Touting the benefits of being present, some parents claim marijuana helps with their job but the facts are uncertain
An Oregon mother posted a photo last year of herself breastfeeding her baby while she took a bong hit. Naturally, the image went viral.
Amid the expected backlash, some much milder criticism came from Jenn Lauder, an Oregon cannabis activist who co-founded Splimm, a newsletter on pot and parenting, with her husband. Lauder chided the breastfeeder for exposing the baby to smoke and for the “optics” of the image.
“That mom could have made better choices,” Lauder told me recently. The former teacher has said that while she did not use cannabis when pregnant with her daughter, she resumed shortly after giving birth, and while breastfeeding, to mitigate postpartum depression.
Lauder added: “I’ve yet to see compelling evidence that a lactating mother’s cannabis consumption produces any negative effects for a nursing child.”
Doctors would not agree. THC, the active ingredient in marijuana, is transmitted in breastmilk, according to a recent study. And while the effect on newborns hasn’t been intensely studied, the chemical is widely believed to impair brain development.
Yes, it’s jarring to see a woman in a quintessential act of motherhood, with her face in a bong. But the reality is some parents believe cannabis improves their child rearing. That number is bound to increase as cannabis use becomes more acceptable with legalization. And vape pens and edibles make it easy to do discreetly.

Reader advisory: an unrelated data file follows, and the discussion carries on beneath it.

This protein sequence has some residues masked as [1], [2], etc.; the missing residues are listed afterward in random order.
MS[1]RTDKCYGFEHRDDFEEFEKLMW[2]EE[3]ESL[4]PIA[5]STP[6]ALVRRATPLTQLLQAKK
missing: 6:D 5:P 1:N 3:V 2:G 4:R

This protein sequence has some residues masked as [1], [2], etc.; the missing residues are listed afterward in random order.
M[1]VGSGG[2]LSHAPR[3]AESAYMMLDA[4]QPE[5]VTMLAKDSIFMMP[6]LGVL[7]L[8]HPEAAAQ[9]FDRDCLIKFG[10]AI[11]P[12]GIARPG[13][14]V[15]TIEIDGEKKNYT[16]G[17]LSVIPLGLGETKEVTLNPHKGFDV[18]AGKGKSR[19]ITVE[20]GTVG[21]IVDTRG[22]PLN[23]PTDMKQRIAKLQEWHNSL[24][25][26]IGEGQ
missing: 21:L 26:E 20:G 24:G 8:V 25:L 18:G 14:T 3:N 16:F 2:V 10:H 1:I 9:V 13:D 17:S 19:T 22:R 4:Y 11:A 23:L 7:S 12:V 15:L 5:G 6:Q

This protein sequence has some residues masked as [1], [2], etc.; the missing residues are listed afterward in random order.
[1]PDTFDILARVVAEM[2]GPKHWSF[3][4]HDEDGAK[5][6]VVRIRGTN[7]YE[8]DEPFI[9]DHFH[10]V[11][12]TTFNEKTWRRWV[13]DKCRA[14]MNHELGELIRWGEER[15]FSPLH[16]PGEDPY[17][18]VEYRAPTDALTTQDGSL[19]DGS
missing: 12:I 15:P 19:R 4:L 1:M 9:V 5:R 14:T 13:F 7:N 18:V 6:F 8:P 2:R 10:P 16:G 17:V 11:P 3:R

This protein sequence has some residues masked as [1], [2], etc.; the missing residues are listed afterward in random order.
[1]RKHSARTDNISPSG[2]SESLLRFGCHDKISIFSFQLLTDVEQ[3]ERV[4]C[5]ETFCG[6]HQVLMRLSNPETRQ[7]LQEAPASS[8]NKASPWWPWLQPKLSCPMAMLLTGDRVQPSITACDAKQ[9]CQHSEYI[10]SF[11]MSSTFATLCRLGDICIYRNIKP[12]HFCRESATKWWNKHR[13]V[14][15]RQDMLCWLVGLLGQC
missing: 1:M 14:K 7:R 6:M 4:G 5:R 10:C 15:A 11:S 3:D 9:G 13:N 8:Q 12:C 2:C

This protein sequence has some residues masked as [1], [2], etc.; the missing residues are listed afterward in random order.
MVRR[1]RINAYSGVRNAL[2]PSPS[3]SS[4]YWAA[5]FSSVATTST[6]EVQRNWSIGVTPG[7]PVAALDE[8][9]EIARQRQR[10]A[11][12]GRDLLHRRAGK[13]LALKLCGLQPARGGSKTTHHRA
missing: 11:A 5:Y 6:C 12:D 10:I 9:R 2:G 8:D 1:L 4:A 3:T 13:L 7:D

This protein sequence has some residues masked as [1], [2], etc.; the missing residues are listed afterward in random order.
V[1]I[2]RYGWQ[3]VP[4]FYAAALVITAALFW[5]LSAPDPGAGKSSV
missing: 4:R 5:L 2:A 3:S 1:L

No cannabis brand I’m aware of directly markets to pregnant women, but scores promote themselves as health and “wellness” products, a message pregnant woman can absorb as easily as anyone else.
Aside from the more fraught area of breastfeeding, marijuana, as cannamoms and cannadads see it, relieves the tedium of parenting while helping them engage with their children. The phrase that keeps coming up is “being present”.
With marijuana, “I’m able to sit and play Legos for an extensive period of time or make dinner and make it more fun rather than something functional,” said April Pride, founder of Van der Pop, a line of stylish cannabis accessories for women.
She said it also helped break up the monotony of spending more time at home.
The drug’s complex legal status makes it difficult for researchers to study the phenomenon of parents who use cannabis or what it might mean for the children. As with so much else in the marijuana world, supporters see parenting and interactions with other parents as an opportunity to destigmatize weed and draw a favorable comparison with alcohol.
A New Jersey restaurant owner and dad, who asked that his name not be printed, said he had continued to use cannabis in moderation as a parent, but didn’t involve his “super well-adjusted” kids in it. “There’s too much taboo about it. It’s the equivalent of having a couple glasses of wine in my life.”
Pride said: “For me, alcohol feels more like an escape … And cannabis feels like something I participate in because I want to be more involved in what I’m doing.”
Read more: www.theguardian.com